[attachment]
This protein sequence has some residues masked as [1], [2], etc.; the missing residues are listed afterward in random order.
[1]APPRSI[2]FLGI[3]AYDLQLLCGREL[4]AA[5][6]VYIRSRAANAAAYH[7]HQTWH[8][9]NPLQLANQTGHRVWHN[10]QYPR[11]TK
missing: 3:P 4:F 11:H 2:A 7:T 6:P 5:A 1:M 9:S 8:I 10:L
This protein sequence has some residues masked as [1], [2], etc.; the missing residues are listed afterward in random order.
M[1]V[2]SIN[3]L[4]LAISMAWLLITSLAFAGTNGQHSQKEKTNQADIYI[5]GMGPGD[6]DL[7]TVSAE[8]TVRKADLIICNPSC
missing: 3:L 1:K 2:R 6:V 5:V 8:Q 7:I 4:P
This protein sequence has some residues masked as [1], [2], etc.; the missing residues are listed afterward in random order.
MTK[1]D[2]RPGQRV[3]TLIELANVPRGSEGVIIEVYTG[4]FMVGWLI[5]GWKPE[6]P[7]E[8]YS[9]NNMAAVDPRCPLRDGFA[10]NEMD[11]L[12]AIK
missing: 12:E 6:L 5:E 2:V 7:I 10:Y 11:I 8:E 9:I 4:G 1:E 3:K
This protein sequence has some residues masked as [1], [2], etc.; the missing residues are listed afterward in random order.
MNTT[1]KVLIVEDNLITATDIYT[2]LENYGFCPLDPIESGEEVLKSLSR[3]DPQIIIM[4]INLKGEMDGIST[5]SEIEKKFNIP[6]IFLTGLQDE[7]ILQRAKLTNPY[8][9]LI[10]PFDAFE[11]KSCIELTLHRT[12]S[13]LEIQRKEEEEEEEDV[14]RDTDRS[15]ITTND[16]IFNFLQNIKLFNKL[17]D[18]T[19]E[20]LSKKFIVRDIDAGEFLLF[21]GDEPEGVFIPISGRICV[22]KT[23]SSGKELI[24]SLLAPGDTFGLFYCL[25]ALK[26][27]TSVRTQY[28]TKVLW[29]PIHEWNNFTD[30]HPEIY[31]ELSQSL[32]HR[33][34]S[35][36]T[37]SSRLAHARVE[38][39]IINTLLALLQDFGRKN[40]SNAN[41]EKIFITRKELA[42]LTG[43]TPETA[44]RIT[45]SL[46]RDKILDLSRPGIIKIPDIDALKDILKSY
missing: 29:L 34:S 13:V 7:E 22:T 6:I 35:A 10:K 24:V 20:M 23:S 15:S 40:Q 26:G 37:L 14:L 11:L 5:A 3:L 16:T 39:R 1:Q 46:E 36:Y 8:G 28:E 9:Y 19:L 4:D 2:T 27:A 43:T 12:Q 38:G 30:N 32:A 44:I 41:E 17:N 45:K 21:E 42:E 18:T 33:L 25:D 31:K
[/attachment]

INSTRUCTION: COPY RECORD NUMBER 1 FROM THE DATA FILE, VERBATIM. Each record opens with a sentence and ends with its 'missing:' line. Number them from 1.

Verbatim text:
This protein sequence has some residues masked as [1], [2], etc.; the missing residues are listed afterward in random order.
[1]APPRSI[2]FLGI[3]AYDLQLLCGREL[4]AA[5][6]VYIRSRAANAAAYH[7]HQTWH[8][9]NPLQLANQTGHRVWHN[10]QYPR[11]TK
missing: 3:P 4:F 11:H 2:A 7:T 6:P 5:A 1:M 9:S 8:I 10:L